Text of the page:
Let's there be two exponential generating functions:
Sequence ${\{a_n\}}^\infty_{n=1}$ defines number of all possible simple graphs on n labelled vertices.
Sequence ${\{b_n\}}^\infty_{n=1}$ defines number of all possible simple connected graphs on n labelled vertices.
I am trying to prove the following relationship between these two generating functions:
The expression for $a_n$ is easy to derive: $a_n=2^{\frac{n(n-1)}{2}}$, but I don't know how to demonstrate the equation above.
I found the following hint for this problem: It can be shown that $\frac{(B(x))^k}{k!}$ is the exponential generating series for the labelled graph with exactly k components.

  • $\begingroup$ Hi, do you know how does $B(x)^k$ looks like? Remember that the multiplication principle says that you will get a sequence of the objects in $B$ but because they are graphs, the order is irrelevant and so you divide by $k!$ to have a bunch of unorder connected components. $\endgroup$
    – Phicar
    Aug 6 '20 at 18:38
  • $\begingroup$ @Phicar But this is a labelled graph. $\endgroup$ Aug 6 '20 at 19:00
  • $\begingroup$ It does not matter, the labels are on the vertices, not in the components. if the graph has as components $\{1,2,3\},\{4,5\}$ as nodes. it is the same as $\{4,5\},\{1,2,3\}$ $\endgroup$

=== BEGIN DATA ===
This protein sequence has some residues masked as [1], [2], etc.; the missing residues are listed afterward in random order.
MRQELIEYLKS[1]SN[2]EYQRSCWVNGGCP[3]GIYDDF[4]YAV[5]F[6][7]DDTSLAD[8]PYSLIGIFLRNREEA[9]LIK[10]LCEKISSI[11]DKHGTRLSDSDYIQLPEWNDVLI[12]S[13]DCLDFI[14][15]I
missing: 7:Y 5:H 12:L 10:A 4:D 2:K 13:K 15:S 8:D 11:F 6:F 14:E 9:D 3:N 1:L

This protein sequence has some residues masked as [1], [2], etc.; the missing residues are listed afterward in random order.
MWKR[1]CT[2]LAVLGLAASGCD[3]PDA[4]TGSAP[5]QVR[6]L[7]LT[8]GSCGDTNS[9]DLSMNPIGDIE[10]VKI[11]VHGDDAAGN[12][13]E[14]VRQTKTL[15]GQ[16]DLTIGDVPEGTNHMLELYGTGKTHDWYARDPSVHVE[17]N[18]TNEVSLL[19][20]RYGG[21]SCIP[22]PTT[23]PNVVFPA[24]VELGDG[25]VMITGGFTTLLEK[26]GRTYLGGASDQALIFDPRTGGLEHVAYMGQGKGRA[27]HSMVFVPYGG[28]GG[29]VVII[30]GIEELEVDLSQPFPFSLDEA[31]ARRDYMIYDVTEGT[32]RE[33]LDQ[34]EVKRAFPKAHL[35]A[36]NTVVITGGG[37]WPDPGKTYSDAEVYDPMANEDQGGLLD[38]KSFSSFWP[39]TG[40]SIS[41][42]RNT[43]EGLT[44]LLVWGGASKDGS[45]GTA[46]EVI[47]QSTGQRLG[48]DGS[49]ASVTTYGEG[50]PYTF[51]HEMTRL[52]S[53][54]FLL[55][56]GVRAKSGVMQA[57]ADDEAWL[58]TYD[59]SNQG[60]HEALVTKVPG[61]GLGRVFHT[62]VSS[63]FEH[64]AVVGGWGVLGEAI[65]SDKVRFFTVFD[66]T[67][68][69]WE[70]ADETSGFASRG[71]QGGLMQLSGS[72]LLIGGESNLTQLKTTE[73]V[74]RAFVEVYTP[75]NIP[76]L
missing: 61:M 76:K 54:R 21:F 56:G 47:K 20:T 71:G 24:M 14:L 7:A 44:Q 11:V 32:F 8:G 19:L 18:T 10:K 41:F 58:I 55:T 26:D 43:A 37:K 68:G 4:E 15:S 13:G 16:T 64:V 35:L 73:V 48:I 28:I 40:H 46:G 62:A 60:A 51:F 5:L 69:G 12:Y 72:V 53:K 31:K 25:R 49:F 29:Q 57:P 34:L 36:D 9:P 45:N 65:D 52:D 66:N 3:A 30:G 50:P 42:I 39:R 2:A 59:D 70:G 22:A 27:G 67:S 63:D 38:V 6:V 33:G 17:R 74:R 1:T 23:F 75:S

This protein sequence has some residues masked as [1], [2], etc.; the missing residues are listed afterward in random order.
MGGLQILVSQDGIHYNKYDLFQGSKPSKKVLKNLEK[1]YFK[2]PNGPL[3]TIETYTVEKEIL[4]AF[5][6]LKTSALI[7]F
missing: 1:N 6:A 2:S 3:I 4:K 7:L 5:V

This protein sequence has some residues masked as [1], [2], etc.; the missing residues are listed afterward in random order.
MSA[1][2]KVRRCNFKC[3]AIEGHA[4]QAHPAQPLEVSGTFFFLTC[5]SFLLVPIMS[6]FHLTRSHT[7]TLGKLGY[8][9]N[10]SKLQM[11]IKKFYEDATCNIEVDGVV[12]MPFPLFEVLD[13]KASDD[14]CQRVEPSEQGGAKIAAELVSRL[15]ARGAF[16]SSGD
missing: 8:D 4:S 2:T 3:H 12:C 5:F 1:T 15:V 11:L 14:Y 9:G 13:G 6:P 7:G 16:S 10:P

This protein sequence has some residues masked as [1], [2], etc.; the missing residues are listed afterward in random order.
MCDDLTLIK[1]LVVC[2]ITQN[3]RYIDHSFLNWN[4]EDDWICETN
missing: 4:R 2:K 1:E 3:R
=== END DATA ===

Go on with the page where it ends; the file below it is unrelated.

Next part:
– Phicar
    Aug 6 '20 at 19:06

A further HINT: The hint tells you that

$$e^{B(x)}=\sum_{k\ge 0}\frac{\big(B(x)\big)^k}{k!}\,,$$


$$e^{B(x)}-1=\sum_{k\ge 1}\frac{\big(B(x)\big)^k}{k!}\,.$$

A simple graph on $n$ vertices has at least one component, so . . .

You may find Problem $413$ of this web page or Section $4$ of this PDF helpful.

  • $\begingroup$ I understand how hint implies expression $e^{B(x)}-1$, what is not clear for me it the nature of summand $\frac{(B(k))^k}{k!}$, more specifically where denominator comes from. $\endgroup$ Aug 6 '20 at 18:59
  • $\begingroup$ @AveryPrometheis: It’s the same labelled graph no matter in which of the $k!$ possible orders you list the components. $\endgroup$ Aug 6 '20 at 19:10

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